• Bid on narrowly defined key terms on Google’s search engine. Pay-per-click ads are economical if you choose key terms carefully to avoid the most popular ones and favor narrow, highly specific terms (which usually cost less while also getting you to the top of a search result for consumers who know exactly what they want). Monitor your search engine advertising daily, and you can keep costs surprisingly low.

  • Reduce or eliminate expensive full-color catalogs and brochures. Use your website as a substitute for costly printed reference materials. If you really need a 20-page, full-color brochure to communicate detailed product information, make it a virtual brochure that can be read page by page on your website or on a portable device reader.

  • Explore viral marketing on the web. Start an expert blog to inform customers with how-to tips. Hold a contest for the funniest video featuring your product, and post the winning videos on YouTube. Send e-mail press releases to a hundred top bloggers every month. Ask employees and friends to help you build a popular page for your brand on Facebook.

  • Vow to never lose a good customer. Whenever you have a customer who’s upset or at risk, find out why and win him or her back. Finding new customers costs more than keeping the old ones, so customer retention keeps costs low.

  • Figure out how you lose the most prospects and then concentrate your marketing to convert more of your prospects into customers. For instance, you may be losing prospects by not following through well enough on initial inquiries. If so, shorten the response time and consider adding another salesperson. When you have a prospect in hand, closing the sale is cheaper than losing the prospect and having to go out and find another.

5 ways to boost results with creativity

Marketing can do amazing things for a business if the process is creative and innovative. Here are some simple techniques to add creative energy to all your marketing efforts:

  • Brainstorming: Think of 100 new ideas for marketing your business and then use the best ten, or even just the best one. Just do something new and exciting every now and then to keep things fresh!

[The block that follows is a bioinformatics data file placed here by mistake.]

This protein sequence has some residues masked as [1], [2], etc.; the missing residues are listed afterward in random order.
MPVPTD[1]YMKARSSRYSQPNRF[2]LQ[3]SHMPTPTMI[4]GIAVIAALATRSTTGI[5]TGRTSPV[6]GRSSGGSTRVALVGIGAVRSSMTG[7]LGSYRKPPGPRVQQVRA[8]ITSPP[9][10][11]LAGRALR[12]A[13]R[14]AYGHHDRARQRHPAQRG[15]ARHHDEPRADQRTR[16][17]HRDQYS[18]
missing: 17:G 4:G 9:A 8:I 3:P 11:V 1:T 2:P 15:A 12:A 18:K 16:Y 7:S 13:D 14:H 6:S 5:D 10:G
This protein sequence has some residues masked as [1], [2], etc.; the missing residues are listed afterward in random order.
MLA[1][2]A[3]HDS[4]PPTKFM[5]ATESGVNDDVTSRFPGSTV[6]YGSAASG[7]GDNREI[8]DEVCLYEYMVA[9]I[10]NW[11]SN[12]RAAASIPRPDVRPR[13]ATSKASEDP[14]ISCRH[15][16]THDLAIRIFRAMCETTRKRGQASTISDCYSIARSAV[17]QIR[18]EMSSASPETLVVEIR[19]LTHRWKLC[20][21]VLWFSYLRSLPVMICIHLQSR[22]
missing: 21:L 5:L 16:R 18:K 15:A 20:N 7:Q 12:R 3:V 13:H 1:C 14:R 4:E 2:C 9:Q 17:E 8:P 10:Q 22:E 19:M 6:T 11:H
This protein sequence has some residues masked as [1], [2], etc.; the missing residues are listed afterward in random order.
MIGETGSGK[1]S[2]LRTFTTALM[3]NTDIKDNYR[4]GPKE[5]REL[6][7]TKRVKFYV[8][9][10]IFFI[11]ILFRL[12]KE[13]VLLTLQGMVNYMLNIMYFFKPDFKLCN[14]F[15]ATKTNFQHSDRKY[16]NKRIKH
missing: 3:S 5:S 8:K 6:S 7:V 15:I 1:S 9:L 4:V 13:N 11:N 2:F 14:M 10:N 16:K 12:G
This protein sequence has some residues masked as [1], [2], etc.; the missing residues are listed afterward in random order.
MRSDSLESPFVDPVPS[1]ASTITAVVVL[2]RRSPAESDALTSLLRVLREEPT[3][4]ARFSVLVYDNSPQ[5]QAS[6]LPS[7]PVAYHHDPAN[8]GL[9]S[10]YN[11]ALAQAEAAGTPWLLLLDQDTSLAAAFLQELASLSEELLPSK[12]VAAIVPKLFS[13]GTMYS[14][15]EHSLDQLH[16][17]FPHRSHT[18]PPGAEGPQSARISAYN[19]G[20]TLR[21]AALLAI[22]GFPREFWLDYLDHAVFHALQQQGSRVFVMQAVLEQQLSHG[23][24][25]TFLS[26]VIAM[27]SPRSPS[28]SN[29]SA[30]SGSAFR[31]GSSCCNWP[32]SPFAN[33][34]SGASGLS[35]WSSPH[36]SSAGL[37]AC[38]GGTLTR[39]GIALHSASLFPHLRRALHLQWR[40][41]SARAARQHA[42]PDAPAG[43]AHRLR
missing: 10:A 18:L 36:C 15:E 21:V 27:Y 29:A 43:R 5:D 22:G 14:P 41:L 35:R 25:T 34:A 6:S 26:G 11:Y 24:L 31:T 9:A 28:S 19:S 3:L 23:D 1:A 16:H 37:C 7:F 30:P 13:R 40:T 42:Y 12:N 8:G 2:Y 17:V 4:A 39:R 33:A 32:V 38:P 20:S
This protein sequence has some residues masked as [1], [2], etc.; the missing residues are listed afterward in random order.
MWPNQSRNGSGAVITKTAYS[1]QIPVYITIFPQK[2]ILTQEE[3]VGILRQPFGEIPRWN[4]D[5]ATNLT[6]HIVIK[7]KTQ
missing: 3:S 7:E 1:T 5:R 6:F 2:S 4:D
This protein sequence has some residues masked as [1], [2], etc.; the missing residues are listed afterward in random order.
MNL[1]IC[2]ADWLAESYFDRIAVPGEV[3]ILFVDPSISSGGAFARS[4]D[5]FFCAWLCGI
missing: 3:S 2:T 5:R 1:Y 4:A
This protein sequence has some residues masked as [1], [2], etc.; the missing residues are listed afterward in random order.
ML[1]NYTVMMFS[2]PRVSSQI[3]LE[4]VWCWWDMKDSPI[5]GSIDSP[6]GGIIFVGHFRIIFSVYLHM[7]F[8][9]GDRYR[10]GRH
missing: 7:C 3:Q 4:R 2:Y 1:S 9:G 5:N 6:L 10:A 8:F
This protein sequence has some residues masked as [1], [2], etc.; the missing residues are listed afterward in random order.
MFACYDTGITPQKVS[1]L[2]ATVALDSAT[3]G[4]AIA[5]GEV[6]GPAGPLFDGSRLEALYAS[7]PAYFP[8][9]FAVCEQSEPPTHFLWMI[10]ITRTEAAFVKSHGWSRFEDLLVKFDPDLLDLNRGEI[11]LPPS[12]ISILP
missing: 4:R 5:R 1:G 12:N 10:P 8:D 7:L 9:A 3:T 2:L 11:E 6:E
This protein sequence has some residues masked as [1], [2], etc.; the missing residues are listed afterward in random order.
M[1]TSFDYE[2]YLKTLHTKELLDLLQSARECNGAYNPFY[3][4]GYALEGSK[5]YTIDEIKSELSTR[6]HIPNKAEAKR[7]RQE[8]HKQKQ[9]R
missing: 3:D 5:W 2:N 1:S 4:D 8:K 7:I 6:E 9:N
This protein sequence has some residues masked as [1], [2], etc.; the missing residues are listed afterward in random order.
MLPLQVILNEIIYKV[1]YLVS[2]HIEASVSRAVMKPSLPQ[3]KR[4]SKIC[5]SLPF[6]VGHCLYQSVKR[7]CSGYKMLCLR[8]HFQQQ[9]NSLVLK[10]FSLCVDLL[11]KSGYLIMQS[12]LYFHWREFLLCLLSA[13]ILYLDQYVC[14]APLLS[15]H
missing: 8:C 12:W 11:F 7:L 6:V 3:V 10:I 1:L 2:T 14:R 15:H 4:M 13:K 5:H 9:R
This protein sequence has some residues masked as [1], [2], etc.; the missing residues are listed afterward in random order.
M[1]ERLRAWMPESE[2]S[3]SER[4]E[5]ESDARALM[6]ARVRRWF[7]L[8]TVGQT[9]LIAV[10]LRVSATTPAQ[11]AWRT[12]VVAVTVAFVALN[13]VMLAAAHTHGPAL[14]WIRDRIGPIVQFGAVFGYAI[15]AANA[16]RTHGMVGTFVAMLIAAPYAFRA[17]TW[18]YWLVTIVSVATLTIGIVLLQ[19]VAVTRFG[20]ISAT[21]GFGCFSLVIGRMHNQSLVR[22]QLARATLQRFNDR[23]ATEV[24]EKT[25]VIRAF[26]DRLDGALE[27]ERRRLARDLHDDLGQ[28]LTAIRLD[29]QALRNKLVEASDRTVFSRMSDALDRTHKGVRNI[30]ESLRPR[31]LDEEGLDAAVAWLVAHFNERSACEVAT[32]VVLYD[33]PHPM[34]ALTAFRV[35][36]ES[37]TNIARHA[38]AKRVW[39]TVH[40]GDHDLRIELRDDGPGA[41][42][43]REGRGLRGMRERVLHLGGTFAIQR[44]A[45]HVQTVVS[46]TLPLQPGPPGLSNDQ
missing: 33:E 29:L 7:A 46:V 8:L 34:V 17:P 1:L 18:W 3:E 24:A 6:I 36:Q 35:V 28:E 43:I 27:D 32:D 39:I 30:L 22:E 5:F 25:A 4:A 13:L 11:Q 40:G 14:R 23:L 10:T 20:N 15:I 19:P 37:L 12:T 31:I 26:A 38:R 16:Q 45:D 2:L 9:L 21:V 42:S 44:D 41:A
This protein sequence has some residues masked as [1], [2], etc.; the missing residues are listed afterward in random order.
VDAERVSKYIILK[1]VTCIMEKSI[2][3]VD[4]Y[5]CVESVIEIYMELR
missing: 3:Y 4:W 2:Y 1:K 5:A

• Analogies: Think of products that your product is similar to and tell the customer (or potential customer) why. This famous creativity exercise adds insight and interest to your marketing communications. For instance, instead of saying, “Our cleaning services are 100% reliable,” you could say, “Having us clean your office is like moving into a brand-new building every week!”

  • Pass-along: Write a simple sales or marketing idea on a piece of paper or in an e-mail and then pass that idea along to someone else with the instruction that they should add to it or list another idea. Keep circulating the paper or e-mail until your coworkers or friends have helped you generate a long list of ideas and options to choose from.

  • Question assumptions: Make a list of stupid questions and take the time to ask people what they think. “Why do you have to have branches to be in the banking business?” is a good example of a “stupid” question that may lead to a breakthrough marketing concept. And in fact, there’s such a thing as direct banking, in which the bank avoids retail branches and their high costs. Could you, if you work in a conventional bank, start a direct-banking division and double your bank’s size without the need for bricks and mortar?

  • Rewriting: Good ol’ editing and rewriting can lead you to better marketing communications. In fact, rewriting opens more creative doors than any other technique. Take a copy of a brochure, and make yourself come up with five new headlines or titles that you can use for the cover. You’ll probably come up with at least one headline that’s much more striking and interesting than the existing one.

About This Article

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About the book authors:

Jeanette McMurtry, MBA, is a global authority, columnist, and keynote speaker on consumer behavior and psychology-based marketing strategies. Her clients have included consumer and B2B enterprises ranging from small start-ups to Fortune 100 brands. A marketing thought leader, she has contributed to Forbes, CNBC, Data & Marketing Association, DM News, and Target Marketing magazine.